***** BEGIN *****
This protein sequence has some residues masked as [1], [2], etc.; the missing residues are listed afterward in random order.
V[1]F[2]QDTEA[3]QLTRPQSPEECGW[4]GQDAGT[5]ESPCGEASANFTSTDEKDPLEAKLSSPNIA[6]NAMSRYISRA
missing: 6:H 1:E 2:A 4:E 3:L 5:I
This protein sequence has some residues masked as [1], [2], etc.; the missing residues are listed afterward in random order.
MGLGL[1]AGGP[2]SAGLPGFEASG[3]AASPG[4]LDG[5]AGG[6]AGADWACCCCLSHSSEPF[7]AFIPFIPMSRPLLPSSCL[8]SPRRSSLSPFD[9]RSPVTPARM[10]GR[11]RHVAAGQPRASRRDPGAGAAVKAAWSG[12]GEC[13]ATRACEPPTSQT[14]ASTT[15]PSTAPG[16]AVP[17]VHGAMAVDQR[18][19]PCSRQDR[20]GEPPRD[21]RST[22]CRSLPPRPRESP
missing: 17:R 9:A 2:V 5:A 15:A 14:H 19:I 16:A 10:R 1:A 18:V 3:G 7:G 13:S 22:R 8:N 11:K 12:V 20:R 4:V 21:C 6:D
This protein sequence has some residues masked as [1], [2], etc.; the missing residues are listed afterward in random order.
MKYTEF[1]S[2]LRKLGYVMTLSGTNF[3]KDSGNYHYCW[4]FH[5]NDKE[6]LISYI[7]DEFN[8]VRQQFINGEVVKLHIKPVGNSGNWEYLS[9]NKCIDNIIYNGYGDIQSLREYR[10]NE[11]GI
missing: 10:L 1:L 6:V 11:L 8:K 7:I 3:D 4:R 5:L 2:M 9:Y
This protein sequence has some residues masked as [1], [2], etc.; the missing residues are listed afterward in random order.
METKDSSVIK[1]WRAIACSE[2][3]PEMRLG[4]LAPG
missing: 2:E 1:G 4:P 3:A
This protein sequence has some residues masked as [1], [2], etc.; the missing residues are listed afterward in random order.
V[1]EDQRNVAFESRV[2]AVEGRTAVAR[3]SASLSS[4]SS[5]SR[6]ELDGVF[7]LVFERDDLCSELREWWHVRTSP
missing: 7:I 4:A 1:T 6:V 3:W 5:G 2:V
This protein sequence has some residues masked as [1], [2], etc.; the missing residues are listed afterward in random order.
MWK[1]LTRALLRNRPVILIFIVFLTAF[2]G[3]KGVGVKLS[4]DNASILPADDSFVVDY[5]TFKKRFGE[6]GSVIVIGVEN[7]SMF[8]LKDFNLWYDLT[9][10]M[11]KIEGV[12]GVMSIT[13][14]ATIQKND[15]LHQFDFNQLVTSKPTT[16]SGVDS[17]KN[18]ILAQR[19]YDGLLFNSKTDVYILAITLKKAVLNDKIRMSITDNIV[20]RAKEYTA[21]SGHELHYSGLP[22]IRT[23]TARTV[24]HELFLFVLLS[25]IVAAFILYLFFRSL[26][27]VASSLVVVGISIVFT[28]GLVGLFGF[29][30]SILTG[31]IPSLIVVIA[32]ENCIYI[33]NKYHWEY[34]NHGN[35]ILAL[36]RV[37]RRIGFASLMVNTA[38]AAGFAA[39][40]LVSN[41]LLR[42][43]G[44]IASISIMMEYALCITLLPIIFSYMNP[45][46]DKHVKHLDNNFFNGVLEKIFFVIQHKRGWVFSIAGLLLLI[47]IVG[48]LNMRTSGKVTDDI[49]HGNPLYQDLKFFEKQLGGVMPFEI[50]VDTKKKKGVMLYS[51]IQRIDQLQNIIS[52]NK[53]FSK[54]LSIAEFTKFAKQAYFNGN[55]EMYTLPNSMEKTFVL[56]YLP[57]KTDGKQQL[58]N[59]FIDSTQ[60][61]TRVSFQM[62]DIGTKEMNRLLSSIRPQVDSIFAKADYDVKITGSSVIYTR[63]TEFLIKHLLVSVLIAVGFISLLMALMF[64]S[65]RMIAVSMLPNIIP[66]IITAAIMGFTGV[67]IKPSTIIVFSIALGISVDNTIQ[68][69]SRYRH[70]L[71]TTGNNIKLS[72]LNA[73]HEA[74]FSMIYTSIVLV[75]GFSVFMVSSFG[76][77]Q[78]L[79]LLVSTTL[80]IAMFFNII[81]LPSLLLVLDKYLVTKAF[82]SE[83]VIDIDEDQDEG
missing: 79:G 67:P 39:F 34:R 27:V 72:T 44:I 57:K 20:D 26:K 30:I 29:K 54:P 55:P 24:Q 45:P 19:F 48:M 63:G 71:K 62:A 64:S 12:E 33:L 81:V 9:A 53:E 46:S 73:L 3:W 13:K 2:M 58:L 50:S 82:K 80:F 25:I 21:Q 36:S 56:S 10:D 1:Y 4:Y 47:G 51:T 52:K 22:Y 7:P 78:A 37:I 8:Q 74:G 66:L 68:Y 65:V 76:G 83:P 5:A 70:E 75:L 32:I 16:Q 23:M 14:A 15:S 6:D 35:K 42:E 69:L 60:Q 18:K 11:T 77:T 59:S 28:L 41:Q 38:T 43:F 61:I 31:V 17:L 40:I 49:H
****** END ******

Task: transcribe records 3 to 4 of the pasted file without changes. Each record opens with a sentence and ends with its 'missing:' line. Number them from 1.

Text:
This protein sequence has some residues masked as [1], [2], etc.; the missing residues are listed afterward in random order.
MKYTEF[1]S[2]LRKLGYVMTLSGTNF[3]KDSGNYHYCW[4]FH[5]NDKE[6]LISYI[7]DEFN[8]VRQQFINGEVVKLHIKPVGNSGNWEYLS[9]NKCIDNIIYNGYGDIQSLREYR[10]NE[11]GI
missing: 10:L 1:L 6:V 11:L 8:K 7:I 3:D 4:R 5:L 2:M 9:Y
This protein sequence has some residues masked as [1], [2], etc.; the missing residues are listed afterward in random order.
METKDSSVIK[1]WRAIACSE[2][3]PEMRLG[4]LAPG
missing: 2:E 1:G 4:P 3:A